This is similar to what I wanted to achieve in an earlier post, but is a bit different, so I figured a new post was in order.
I have a class whose internal state should change based on another property of the class being set.
What is best practice way to do this in CSLA?
I thought a rule was the way to go, but I do not want the rule class itself to be able to manipulate an object's internal state.
The only thing I can think of now is putting the logic in a property setter, and setting my other properties via (BypassPropertyChecks) within the setter. Then on DataPortal_Fetch, call LoadProperty for the particular property in order to bypass this custom business logic in the setter.
Any other thoughts on how I might leverage the CLSA to achieve this type of behavior?
What do mean by changing the objects internal state?
I'd still recommend to make a custom BusinessRule for that logic and set the properties.
I would think "object state" means one or more property values - and this is exactly the kind of think a rule should be doing. This is what rules are for.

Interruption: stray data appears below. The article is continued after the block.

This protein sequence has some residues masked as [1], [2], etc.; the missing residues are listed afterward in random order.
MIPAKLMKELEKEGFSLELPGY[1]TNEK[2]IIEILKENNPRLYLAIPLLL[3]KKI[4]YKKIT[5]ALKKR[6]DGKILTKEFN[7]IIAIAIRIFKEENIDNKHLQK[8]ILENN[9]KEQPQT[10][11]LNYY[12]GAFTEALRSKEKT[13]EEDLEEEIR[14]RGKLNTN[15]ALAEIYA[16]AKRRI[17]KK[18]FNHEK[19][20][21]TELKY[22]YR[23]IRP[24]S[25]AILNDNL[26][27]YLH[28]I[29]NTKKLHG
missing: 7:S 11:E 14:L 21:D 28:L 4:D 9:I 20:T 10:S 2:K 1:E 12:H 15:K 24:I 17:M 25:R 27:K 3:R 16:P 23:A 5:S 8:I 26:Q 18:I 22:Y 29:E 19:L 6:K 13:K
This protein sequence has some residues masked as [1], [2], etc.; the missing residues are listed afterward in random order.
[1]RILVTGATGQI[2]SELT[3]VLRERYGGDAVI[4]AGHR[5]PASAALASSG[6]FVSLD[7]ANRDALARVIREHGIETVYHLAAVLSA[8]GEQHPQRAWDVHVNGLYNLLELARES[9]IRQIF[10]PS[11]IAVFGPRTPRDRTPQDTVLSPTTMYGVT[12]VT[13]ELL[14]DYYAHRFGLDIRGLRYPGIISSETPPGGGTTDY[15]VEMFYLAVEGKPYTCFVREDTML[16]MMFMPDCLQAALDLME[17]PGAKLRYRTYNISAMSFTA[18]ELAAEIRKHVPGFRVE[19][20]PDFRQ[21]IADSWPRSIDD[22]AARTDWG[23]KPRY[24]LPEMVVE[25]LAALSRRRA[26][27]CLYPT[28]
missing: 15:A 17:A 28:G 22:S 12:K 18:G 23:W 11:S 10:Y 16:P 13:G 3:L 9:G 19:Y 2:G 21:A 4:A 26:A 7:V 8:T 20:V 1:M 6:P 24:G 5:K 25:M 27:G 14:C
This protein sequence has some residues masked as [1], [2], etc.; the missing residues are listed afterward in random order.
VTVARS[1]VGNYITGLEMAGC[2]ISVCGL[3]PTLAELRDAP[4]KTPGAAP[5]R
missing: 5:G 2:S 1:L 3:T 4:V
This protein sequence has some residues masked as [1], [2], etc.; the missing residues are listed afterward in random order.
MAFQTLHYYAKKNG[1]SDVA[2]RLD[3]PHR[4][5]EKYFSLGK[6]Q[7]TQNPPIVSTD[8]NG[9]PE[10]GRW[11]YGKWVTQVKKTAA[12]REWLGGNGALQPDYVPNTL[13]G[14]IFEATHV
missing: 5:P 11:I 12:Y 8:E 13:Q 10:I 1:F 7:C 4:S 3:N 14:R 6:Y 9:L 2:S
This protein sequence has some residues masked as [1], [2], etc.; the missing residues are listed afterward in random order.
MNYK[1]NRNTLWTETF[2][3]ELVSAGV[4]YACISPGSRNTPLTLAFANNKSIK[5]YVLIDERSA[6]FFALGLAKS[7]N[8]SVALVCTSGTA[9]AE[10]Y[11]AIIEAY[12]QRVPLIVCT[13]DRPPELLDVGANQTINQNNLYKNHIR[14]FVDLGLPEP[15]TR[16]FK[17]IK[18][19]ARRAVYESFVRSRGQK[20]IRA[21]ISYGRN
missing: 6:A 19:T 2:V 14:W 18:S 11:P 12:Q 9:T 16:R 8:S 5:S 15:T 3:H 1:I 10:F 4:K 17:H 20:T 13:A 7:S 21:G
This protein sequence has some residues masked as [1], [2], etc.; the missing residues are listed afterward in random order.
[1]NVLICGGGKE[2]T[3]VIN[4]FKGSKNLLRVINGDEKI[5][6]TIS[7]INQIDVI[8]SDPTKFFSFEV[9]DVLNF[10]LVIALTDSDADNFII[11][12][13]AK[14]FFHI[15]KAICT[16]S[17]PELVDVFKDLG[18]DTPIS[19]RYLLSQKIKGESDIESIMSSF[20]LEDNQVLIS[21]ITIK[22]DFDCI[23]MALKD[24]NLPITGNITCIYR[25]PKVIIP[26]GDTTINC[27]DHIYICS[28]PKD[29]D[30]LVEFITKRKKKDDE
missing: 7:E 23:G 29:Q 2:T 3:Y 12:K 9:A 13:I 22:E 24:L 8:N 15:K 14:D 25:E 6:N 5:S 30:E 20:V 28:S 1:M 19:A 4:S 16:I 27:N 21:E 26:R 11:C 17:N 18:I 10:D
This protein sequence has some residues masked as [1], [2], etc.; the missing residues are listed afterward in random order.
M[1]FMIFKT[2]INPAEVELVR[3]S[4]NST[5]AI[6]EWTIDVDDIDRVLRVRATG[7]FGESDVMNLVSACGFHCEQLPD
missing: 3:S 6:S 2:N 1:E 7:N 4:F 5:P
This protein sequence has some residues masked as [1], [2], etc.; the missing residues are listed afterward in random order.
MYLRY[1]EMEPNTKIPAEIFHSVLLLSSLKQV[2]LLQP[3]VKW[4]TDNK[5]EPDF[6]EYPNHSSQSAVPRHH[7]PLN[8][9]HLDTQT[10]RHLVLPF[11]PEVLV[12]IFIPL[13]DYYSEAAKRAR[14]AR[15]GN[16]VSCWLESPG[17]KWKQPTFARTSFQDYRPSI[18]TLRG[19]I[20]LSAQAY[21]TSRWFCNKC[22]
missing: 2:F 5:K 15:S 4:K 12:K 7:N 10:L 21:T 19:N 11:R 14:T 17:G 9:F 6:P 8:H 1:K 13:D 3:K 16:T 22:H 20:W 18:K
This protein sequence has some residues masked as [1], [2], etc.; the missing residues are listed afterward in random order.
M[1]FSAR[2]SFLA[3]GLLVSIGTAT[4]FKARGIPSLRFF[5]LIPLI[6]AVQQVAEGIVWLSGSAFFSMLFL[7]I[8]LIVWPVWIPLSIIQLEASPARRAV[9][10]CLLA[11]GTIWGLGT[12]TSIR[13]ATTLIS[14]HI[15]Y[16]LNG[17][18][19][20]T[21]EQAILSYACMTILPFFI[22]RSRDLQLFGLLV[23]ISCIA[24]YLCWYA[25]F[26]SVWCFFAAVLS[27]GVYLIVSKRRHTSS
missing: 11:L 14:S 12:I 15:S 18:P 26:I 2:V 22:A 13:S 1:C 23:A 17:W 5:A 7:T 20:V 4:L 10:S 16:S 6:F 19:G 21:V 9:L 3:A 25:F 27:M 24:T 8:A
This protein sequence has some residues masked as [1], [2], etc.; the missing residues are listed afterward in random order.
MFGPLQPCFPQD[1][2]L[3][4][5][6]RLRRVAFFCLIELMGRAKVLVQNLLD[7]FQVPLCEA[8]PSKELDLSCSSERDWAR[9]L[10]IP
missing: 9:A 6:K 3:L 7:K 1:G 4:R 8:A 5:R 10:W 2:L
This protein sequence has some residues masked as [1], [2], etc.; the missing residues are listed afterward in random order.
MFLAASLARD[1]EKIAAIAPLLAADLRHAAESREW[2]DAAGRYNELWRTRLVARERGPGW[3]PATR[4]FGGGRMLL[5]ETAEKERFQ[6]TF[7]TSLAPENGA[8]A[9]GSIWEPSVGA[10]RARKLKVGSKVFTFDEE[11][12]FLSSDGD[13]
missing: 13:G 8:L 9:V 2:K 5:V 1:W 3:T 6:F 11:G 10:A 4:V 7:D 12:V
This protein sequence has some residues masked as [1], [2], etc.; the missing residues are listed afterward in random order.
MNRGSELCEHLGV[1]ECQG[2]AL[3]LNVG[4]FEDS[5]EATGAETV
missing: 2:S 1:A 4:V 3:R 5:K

Great! So how does a rule class change the internal state of a class without exposing it publicly?
Perhaps I'm not using the new Rules correctly, but on execute, it seems that I have to cast the RuleContext.Target to the appropriate type, and then access it's properties that way. But I can't get at it's internal state this way if it's not exposed publicly, which is what I want to avoid.
CSLA 4 has input and output properties from rules. That technique allows for a couple things.
Prior to CSLA 4 you need to use one of these technqiues:
Clearly I think the CSLA 4 model is better though, or I wouldn't have put so much work into the redesign
I'm using CSLA 4. So when the rule executes, do I invoke the AddOutValue() method to set the object's internal state?
That is correct, and also add that property to the affected properties list - that way the appropriate data binding events will be raised, etc.
Copyright (c) Marimer LLC